House Speaker Nancy Pelosi (D-CA) announced on Thursday that four portraits of former speakers who served in the Confederacy — all Democrats — will be removed on Juneteenth, telling reporters that there is “no room” to “memorialize people who embody violent bigotry and grotesque racism of the Confederacy” in the U.S. Capitol.
“Tomorrow is Juneteenth, a day that we observe as a day of freedom in our country. It was a day that people in the West found out about the Emancipation Proclamation,” Pelosi said during a Thursday press conference.
“In observance of that, I’ve sent a letter … to the clerk of the House directing the clerk to remove portraits of four previous speakers of the house who served in the Confederacy,” she continued:
We didn’t know about this until we were taking inventory of the statues and the curator told us that there were four paintings of speakers in the Capitol of the United States, four speakers who served in the Confederacy. So tomorrow, Juneteenth, the clerk will oversee removal of those Confederate speakers.
Pelosi added that there is “no room in hallowed halls of democracy, this temple of democracy, to memorialize people who embody violent bigotry and grotesque racism of the Confederacy.”
The speaker formally made the request in a letter to House Clerk Cheryl Johnson, requesting the “immediate removal of the portraits in the U.S. Capitol of four previous Speakers who served in the Confederacy: Robert Hunter of Virginia (1839-1841), Howell Cobb of Georgia (1849-1851), James Orr of South Carolina (1857-1859), and Charles Crisp of Georgia (1891-1895)” — all of whom were once members of Pelosi’s very own party.
“The portraits of these men are symbols that set back our nation’s work to confront and combat bigotry,” Pelosi added.
“You have to see the remarks that they had made and how oblivious they were to what our founders had in mind in our country. We must lead by example, so we’re glad that that is gone,” she added:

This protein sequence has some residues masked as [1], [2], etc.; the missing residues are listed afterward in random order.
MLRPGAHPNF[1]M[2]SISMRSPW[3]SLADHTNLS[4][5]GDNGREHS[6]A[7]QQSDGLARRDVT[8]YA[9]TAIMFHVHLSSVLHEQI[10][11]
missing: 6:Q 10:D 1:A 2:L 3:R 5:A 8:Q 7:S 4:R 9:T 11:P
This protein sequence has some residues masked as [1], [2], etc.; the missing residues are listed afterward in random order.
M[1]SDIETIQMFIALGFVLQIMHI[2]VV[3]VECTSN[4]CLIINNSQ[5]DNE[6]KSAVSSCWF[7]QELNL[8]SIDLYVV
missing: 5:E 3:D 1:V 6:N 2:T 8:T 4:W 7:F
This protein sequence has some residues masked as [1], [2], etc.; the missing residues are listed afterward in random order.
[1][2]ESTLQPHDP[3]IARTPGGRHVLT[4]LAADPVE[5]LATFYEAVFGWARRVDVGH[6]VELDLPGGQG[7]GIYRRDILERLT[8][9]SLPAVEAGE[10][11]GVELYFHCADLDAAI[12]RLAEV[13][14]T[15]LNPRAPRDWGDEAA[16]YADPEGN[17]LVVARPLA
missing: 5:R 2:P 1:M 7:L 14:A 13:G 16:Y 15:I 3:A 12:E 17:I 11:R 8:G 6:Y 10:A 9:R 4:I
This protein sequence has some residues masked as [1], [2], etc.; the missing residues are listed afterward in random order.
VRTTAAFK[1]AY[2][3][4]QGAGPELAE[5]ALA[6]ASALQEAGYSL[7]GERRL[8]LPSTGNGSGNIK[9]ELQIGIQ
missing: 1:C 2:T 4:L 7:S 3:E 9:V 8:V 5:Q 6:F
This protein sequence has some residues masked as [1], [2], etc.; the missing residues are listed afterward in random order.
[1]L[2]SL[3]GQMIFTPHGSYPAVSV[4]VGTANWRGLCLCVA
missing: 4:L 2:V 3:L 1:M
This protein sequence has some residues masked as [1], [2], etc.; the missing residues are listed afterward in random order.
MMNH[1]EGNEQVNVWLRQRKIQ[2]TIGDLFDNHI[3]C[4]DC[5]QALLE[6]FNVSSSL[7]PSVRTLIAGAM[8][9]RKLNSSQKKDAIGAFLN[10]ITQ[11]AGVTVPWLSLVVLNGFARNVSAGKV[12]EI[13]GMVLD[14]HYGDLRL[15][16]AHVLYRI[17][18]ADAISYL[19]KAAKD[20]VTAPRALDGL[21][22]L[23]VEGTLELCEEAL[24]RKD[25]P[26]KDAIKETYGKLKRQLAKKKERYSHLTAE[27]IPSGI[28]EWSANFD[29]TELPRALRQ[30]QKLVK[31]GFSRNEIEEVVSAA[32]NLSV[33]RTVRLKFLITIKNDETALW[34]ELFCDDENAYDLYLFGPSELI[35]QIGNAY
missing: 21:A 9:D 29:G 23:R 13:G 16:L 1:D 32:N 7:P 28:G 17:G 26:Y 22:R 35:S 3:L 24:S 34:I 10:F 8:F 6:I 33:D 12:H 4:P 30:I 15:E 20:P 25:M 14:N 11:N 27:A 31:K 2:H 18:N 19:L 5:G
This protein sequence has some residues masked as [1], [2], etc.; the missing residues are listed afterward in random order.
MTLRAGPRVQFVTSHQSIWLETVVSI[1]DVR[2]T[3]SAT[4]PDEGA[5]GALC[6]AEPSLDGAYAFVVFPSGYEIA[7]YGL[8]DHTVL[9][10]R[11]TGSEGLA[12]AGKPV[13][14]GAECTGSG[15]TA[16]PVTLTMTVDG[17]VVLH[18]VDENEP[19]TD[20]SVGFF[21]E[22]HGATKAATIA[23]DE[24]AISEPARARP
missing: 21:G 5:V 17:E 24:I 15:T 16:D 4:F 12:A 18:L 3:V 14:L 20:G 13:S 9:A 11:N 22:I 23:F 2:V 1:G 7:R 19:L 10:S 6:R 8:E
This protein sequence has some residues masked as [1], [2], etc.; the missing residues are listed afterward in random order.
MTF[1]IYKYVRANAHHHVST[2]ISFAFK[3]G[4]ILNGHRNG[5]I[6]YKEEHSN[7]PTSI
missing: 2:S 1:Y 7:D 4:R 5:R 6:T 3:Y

Pelosi has, however, largely failed to lead by example in condemning the actions of her late father, who oversaw the dedication of a Confederate statue — the Stonewall Jackson and Robert E. Lee Monument — in Baltimore’s Wyman Park while serving as the city’s mayor in 1948.
As Breitbart News detailed:
At the time, the speaker’s father said people could look to Jackson’s and Lee’s lives as inspiration and urged Americans to “emulate Jackson’s example and stand like a stone wall against aggression in any form that would seek to destroy the liberty of the world.”
“World Wars I and II found the North and South fighting for a common cause, and the generalship and military science displayed by these two great men in the War between the States lived on and were applied in the military plans of our nation in Europe and the Pacific areas,” D’Alesandro said at the dedication ceremony, as detailed by the Baltimore Sun. He continued:
“Today with our nation beset by subversive groups and propaganda which seeks to destroy our national unity, we can look for inspiration to the lives of Lee and Jackson to remind us to be resolute and determined in preserving our sacred institutions … remain steadfast in our determination to preserve freedom, not only for ourselves, but for other liberty-loving nations who are striving to preserve their national unity as free nations.”
The Baltimore city council opted to remove the statue in 2017. Pelosi’s office did not respond to Breitbart News’s request for comments on the her father’s remarks on the Confederate monument.
The speaker has also requested the removal of Confederate statues at the Capitol, describing them as “monuments to men who advocated cruelty and barbarism to achieve such a plainly racist end.”
“While I believe it is imperative that we never forget our history lest we repeat it, I also believe that there is no room for celebrating the violent bigotry of the men of the Confederacy in the hallowed halls of the United States Capitol or places of honor across the country,” the speaker said in a letter to the Joint Committee on the Library.
“The statues in the Capitol should embody our highest ideals as Americans, expressing who we are and who we aspire to be as a nation,” Pelosi added. “Monuments to men who advocated cruelty and barbarism to achieve such a plainly racist end are a grotesque affront to these ideals.”